Step Up 3 (Blu-ray)
I tend to lump “dance” movies into two categories. The first category includes movies with excessive dance sequences (musicals usually fall into this section) but dancing isn’t the main focus of the film, it’s like a backdrop or another character (see BLACK SWAN). The second category is full of movies where dancing is the main focus and the rest of the film is drivel (see CENTER STAGE or YOU GOT SERVED). This second category almost always includes amazing dancers in the lead and supporting roles but their talents don’t really bleed over into their acting. I’ll let you guess which category STEP UP 3 falls into.
In the world of STEP UP 3 (and probably the first two films) the best dancers in New York City are part of dance groups, the best two being the House of Pirates and the House of Samurai-the two biggest rivals. When the House of Pirates are in danger of losing their home and dance club, their leader Luke (Rick Malambri) gathers the troops to compete at the World Jam to win some much needed money Along the way he falls for another excellent dancer (Sharni Vinson) who is hiding more than she initially lets on.
Let me start of by saying that the dancing in this film is incredible. I could honestly watch all of these talented dancers “battle it out” for hours on end and never get bored. However, this film would have been a thousand times better if the plot wasn’t so predictable and the dialogue so ridiculous. If Hollywood can take all this dance talent, give these dancers a few more acting lessons and then maybe put a big lead as the star I’m absolutely certain that this genre of films would take off. Audiences love watching dance numbers in movies, but if you bore us to death in between each number with a crummy storyline then we’re not going to want to come back for more.
Besides the incredible dance sequences, another bright spot in this film was Moose, played by Adam G. Sevani. Not only is this kid a great dancer but he has some natural charisma that made him shine on the screen. Whenever he was in the shot the eyes just gravitated towards him, and it seemed that he pulsed with energy. If for some reason there is a STEP UP 4, it would be wise to give him more screen time because he was by far and away the best actor in this film (although that’s not really saying much).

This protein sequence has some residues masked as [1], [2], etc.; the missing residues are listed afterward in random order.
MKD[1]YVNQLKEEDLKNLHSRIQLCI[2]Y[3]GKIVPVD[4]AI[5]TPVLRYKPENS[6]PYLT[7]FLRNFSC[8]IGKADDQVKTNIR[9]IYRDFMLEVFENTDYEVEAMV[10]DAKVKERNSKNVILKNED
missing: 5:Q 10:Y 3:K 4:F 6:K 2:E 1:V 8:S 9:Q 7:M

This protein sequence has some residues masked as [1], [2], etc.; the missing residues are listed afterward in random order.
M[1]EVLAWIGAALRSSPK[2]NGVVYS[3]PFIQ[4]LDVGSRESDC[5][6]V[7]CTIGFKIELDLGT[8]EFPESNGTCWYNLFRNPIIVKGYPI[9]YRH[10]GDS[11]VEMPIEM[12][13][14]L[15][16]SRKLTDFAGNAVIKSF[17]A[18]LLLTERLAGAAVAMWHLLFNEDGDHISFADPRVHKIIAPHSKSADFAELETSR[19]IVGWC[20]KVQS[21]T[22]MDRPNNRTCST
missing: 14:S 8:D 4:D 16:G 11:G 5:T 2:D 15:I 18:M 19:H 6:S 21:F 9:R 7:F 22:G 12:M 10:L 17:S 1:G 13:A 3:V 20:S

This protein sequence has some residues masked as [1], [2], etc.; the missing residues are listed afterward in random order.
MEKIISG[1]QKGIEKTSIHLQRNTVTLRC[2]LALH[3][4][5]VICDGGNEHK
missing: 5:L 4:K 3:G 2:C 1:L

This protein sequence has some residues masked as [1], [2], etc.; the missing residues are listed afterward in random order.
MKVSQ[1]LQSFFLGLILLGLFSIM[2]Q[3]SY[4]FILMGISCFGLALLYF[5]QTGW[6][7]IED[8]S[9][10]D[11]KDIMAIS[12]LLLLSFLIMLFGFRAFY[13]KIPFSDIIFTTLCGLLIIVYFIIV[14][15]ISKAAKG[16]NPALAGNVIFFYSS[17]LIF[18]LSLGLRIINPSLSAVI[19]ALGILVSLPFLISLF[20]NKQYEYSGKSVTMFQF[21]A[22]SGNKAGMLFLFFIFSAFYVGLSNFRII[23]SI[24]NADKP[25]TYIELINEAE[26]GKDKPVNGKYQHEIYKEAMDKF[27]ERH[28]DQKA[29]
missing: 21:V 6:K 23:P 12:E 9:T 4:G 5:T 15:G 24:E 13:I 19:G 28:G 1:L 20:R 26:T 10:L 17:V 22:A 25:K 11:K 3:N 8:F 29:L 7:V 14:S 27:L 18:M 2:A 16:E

I hate to be so harsh on a film like this because I actually really enjoy watching people dance. I just don’t want to watch them do an awesome number and then turn around and deliver a line like they’re filming a home movie. I’d love to see a time in Hollywood where actors really are a “triple threat”(meaning they can act, sing and dance). We have a couple out there, like Nicole Kidman and Hugh Jackman but we need more young people to fill this void. Hopefully with shows like So You Think You Can Dance and Glee, more talent will be exposed to directors so they can make richer films like the ones of yesteryear.
Video (1080p HD, 1.78:1): The excessive bright colors pop in this Blu-ray transfer which is a pleasure to watch. The main problem was that even though this wasn’t the 3D version, it was very obvious which scenes were directed towards this gimmick.
Audio (7.1 DTS-HD): Surprisingly good balance between the load music and the dialogue that took place while it was playing.
Born From A Boombox: A Luke Katcher Film (11:51): In the film the main character Luke is working on a documentary (cleverly titled Born From A Boombox) and this is the full length of his film. I suppose if you enjoyed the clips you saw in the film, then you would enjoy this little featurette. It does have some interesting dance scenes which we didn’t see in the film so that is a plus.
Extra Moves (7:20): This is a montage of dance sequences that are either during rehearsals, behind the scenes or straight from the film. This is what you would watch if you wanted to watch some of the dancing but didn’t want to suffer through the rest of the film. You also get a mix of what’s on the soundtrack throughout this featurette.
Deleted Scenes (20:08): You can watch these with or without director commentary, there are eight scenes in here and although they don’t add anything to the advancement of the plot, there are some extended dance sequences which are fun to watch.
Music Videos: “Club Can’t Handle Me” Flo Rida Feat. David Guetta, “My Own Step” Roscoe Dash and T-Pain feat. Fabo, “Already Taken” Trey Songz, “This Girl” Laza Morgan, “This Instant” Sophia Fresh feat. T-Pain, “NQ Te Quiero (Remix)” Sophia Del Carmen feat. Pitbull, “Irresistible” Wisin Y Yandel, “Spirit of the Radio” J.Randall
Making of the Music Videos (7:16): A making of featurette, but with music videos instead of just the movie. In this featurette you get to see all the dancers as well as the recording artists doing their things in crazy montages.